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Date(s) - 20/04/2020 - 22/04/2020
10:00 am - 6:00 pm

Seminar Hall


Concept NoteCall for Papers

International Seminar
Decriminalization of Indian Queer: Socio-Cultural, Political and Legal Concerns
Dates: 20-22 April, 2020
Convened by
Dr Kaustav Chakraborty, Department of English, Southfield (Loreto) College,

The queer citizens of India witnessed a historic moment on 6 September 2018 when a five-judge panel of the Supreme Court of India declared that criminalizing queers for any consensual relationship is, in the words of the-then Chief Justice of India, “irrational, arbitrary and indefensible”. Both Chief Justice Dipak Misra and Justice A M Khanwilkar recognized that “sexual autonomy” as an “important pillar” is an “insegregable facet of individual liberty”. “History owes an apology to the members of this community and their families, for the delay in providing redressal for the ignominy and ostracism they have suffered… The members of this community were compelled to live a life full of fear of reprisal and persecution. This was on account of the ignorance of the majority to recognise that homosexuality is a completely natural condition, part of a range of human sexuality,” observed Justice Indu Malhotra.
The civilizational culture that we call Indian has always been an inclusive one. Scholars like Ruth Vanita, Saleem Kidwai, Giti Thadani, Vinay Lal, Mrinalini Sinha and many others have already elucidated how with the domination of the European hypermasculinity, non heteronormativity has gradually been otherised – a trend that has been eventually internalized and reproduced in postcolonial India. Hence, although queer phobia is a major anxiety in contemporary India, the decriminalizing of non conformist sexuality has to be appraised as a decolonizing attempt of the Indian judiciary.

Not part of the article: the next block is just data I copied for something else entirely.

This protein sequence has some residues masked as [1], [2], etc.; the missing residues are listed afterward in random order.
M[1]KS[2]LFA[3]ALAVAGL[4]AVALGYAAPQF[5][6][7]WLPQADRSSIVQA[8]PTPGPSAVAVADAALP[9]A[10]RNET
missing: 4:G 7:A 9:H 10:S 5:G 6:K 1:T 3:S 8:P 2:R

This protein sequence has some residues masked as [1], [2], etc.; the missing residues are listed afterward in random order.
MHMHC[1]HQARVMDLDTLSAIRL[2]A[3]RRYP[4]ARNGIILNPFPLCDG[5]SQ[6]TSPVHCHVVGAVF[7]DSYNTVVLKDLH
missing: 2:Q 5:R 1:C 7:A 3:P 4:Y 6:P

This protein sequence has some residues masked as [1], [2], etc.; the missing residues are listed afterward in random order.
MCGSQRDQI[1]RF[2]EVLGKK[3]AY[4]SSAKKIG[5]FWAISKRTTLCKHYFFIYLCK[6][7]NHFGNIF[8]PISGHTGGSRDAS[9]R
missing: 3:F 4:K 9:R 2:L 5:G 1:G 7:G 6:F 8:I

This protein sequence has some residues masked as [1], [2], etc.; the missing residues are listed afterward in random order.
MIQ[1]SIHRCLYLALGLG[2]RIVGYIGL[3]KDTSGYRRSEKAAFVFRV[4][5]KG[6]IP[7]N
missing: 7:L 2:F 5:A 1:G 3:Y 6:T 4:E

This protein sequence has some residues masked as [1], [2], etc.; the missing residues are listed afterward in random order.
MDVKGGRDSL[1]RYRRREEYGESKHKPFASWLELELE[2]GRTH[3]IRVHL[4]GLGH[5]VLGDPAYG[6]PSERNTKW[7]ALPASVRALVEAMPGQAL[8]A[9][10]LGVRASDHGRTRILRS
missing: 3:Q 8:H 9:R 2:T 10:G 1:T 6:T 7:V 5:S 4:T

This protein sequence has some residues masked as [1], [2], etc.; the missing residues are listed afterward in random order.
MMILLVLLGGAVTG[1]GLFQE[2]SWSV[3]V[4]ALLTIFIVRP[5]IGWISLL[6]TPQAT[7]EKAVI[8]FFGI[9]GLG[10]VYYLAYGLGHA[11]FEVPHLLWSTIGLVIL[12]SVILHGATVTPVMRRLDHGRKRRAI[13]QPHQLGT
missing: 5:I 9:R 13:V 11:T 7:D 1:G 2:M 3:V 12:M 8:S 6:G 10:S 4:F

The Supreme Court Judgment while reading down Section 377 of the Indian Penal Code asserted that constitutional rights need to be safeguarded and assured over majoritarian ethos. Decriminalization is a very significant but not sufficient move towards ensuring the equality of all Indian queer citizens and their right to live with dignity. Justice D Y Chandrachud has acknowledged that decriminalization is the “first step” for the queer community towards “an equal participation of citizenship and an equal enjoyment of living”. The most acute challenge before the decriminalized queer Indian people is that of acceptability by the mass, because a large section of Indians have internalized the colonial homophobia. Hence, sensitizing the common people regarding the queer ‘natural’ identity as well as documentation of the instances of inclusion of the queer in the Indian socio-cultural tradition needs to be initiated strategically. Moreover, in the political domain discussion has to be started regarding the recognition of the civil rights of the queer community. To some extent debates and discussion have been taking place regarding the civil rights of the transgender people, but no such initiatives can be seen regarding the gay, lesbian and bisexual people. In this context, it is also important to realize that although LGBTQ is seen as an assemblage, there are also distinct issues that are specifically related to the gay, lesbian and bisexual. Hence policy has to be framed/amended keeping in mind the queer as a collective as well as the lesbians, gays, transsexuals and bisexuals, as distinctive identities. One also needs to address the concerns of the asexual people. Most importantly, legal provisions have to be framed in order to acknowledge and safeguard the rights of these otherised people. Finally, since the entire queer movement for decriminalizing has been mostly based on the metro cities and urban India, strategies need to be framed in order to address the severe marginalization of the queer people of the rural and mofussil India. The so called queer ‘pride’ walks have been conducted in the urban areas and for most of the rural and mofussil Indians, queer still remains just as a worrying symbol of people with HIV – that is, a diseased individual. Hence, the next phase of the queer movement should focus on committing to the non-urban India and addressing the ‘multiply marginalized’ like the rural and mofussil queer individuals, Dalit queer, queer with disabilities or those from the minority communities.